Intraocular Lens Implantation In The Ciliary Sulcus: Challenges And Risks
Authors Mehta R, Aref AA
Received 5 August 2019
Accepted for publication 5 November 2019
Published 27 November 2019 Volume 2019:13 Pages 2317—2323
Checked for plagiarism Yes
Review by Single-blind
Peer reviewers approved by Dr Colin Mak
Peer reviewer comments 2
Editor who approved publication: Dr Scott Fraser
Rajvi Mehta, Ahmad A Aref
Illinois Eye and Ear Infirmary, Chicago, IL, USA
Correspondence: Ahmad A Aref
Illinois Eye and Ear Infirmary, 1855 W. Taylor Street, M/C 648, Chicago, IL 60612, USA
Purpose: This article reviews the current literature on the risks and challenges associated with intraocular lens (IOL) implantation in the ciliary sulcus.
Recent findings: The development of IOLs designed specifically for placement in the ciliary sulcus continues to be an area of interest for the ophthalmic industry. Currently the one-piece PMMA (polymethylmethacrylate) lens or a three-piece IOL are the best available options for IOL placement in the ciliary sulcus space. Single piece acrylic (SPA) IOLs are not designed for sulcus placement and there is growing evidence of chronic complications related to their use in the ciliary sulcus. Many of these eyes ultimately require surgical intervention, including lens exchange. Endoscopic imaging and ultrasound biomicroscopy (UBM) have enabled a better understanding of ciliary sulcus anatomy and measurements in the living eye.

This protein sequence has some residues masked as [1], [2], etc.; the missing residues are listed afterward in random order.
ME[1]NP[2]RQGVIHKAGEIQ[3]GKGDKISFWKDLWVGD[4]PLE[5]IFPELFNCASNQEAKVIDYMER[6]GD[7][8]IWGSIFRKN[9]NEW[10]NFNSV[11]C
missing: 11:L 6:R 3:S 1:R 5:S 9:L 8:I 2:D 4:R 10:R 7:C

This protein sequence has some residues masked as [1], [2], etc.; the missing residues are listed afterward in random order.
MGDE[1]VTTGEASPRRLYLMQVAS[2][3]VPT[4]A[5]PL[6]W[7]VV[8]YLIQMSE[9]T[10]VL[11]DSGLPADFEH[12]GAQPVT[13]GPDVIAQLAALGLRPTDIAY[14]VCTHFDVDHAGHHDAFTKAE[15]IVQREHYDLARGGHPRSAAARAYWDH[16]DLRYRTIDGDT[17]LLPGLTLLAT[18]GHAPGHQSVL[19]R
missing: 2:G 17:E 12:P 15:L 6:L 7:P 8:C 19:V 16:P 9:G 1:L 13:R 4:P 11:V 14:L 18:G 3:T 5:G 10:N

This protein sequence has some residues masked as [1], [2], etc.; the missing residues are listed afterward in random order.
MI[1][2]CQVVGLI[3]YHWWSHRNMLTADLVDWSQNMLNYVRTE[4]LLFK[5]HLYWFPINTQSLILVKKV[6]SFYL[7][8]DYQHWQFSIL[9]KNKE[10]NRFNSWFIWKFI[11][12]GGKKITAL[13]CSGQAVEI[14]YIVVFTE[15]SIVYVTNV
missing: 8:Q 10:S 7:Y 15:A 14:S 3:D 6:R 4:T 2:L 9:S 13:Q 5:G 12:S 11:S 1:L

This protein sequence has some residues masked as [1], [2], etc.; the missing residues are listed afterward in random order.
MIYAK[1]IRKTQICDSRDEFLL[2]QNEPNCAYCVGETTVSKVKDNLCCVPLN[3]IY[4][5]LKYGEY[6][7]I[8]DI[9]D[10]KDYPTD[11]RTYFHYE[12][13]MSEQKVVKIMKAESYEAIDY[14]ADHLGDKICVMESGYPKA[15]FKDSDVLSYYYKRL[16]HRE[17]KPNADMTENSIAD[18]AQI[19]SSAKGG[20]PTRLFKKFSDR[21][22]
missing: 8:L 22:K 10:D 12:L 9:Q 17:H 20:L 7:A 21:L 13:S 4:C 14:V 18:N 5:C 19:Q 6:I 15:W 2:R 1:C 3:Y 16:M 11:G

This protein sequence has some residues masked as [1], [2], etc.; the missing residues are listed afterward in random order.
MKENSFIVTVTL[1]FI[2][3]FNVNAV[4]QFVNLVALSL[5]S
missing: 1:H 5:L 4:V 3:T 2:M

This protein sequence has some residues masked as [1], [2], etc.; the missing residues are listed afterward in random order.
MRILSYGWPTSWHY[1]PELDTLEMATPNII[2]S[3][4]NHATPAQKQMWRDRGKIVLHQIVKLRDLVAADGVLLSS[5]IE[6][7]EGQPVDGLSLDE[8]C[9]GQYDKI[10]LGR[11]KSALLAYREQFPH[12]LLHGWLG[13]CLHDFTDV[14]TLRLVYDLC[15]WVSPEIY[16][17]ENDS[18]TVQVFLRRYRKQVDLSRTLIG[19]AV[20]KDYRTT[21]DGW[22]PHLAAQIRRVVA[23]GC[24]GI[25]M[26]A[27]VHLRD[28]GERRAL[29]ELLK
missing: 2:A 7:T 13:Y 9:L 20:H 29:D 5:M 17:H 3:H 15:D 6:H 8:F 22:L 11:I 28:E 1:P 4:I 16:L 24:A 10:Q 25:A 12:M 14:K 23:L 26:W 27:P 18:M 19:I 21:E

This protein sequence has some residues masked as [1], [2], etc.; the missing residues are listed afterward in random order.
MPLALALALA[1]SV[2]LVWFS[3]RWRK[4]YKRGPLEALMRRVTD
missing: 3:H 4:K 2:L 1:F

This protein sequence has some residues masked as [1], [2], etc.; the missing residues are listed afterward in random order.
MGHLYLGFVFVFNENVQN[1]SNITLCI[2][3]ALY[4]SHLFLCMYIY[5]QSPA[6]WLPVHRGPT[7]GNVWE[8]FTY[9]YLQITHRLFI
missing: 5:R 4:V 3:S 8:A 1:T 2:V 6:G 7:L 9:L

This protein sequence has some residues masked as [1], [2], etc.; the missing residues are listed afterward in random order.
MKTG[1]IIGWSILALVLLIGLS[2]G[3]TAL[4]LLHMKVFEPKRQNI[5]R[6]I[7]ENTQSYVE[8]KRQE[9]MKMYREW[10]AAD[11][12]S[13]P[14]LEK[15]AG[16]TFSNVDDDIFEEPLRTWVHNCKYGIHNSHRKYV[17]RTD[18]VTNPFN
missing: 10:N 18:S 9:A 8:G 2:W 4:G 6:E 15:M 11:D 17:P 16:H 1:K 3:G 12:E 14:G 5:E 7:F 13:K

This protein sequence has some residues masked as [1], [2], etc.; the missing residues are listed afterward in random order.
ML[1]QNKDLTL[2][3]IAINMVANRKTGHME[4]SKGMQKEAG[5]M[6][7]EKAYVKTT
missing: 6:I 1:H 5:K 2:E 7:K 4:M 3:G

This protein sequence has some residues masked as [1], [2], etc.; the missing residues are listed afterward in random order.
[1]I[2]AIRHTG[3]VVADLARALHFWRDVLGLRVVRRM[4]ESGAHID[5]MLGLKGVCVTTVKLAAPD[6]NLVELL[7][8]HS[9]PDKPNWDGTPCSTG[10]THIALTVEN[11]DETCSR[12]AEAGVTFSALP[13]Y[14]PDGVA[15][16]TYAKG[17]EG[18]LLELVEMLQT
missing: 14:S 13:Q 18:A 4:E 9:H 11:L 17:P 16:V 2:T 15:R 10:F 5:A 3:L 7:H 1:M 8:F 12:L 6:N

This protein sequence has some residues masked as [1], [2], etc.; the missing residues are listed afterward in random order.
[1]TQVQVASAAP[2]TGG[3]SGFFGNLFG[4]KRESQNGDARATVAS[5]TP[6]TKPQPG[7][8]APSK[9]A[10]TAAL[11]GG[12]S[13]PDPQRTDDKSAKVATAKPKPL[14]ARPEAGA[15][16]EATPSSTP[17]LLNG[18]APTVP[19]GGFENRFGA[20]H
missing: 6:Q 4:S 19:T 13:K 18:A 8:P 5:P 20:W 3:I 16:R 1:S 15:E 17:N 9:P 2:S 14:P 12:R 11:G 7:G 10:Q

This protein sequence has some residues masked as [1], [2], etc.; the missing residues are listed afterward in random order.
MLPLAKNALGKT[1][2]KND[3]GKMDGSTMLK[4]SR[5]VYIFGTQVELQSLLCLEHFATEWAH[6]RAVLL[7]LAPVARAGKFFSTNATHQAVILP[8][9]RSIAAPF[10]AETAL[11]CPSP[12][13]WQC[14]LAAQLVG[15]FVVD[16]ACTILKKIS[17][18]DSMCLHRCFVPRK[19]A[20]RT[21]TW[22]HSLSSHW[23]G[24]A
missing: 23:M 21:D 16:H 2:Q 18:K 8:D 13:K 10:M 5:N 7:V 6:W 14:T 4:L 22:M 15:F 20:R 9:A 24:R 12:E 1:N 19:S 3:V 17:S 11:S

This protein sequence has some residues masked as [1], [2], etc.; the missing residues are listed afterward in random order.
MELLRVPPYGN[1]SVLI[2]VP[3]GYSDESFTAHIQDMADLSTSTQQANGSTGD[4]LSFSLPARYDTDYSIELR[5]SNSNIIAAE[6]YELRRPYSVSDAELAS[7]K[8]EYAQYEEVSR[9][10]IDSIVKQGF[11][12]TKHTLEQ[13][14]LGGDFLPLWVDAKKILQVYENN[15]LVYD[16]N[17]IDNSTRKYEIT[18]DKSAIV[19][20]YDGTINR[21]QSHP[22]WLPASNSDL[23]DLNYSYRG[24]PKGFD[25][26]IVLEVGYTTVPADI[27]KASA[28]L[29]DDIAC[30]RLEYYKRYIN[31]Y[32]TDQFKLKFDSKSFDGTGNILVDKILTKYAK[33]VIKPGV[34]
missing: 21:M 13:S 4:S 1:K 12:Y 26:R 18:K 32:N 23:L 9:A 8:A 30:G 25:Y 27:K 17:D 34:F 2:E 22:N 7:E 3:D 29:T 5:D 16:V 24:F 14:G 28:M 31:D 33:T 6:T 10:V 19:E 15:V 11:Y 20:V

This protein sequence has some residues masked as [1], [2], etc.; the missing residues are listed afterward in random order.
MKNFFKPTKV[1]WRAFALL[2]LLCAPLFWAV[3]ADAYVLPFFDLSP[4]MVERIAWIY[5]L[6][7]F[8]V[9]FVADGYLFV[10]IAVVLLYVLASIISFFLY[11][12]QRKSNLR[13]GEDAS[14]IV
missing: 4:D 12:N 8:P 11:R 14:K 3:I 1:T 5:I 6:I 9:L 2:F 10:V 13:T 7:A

Summary: When the capsular bag is compromised, IOL placement in the ciliary sulcus is a reasonable option. In these circumstances, appropriate choice of IOL, knowledge of the sulcus anatomy, and correct technique can improve results and reduce postoperative complications.
Keywords: ciliary sulcus, capsule rupture, intraocular lens, complications, surgical technique
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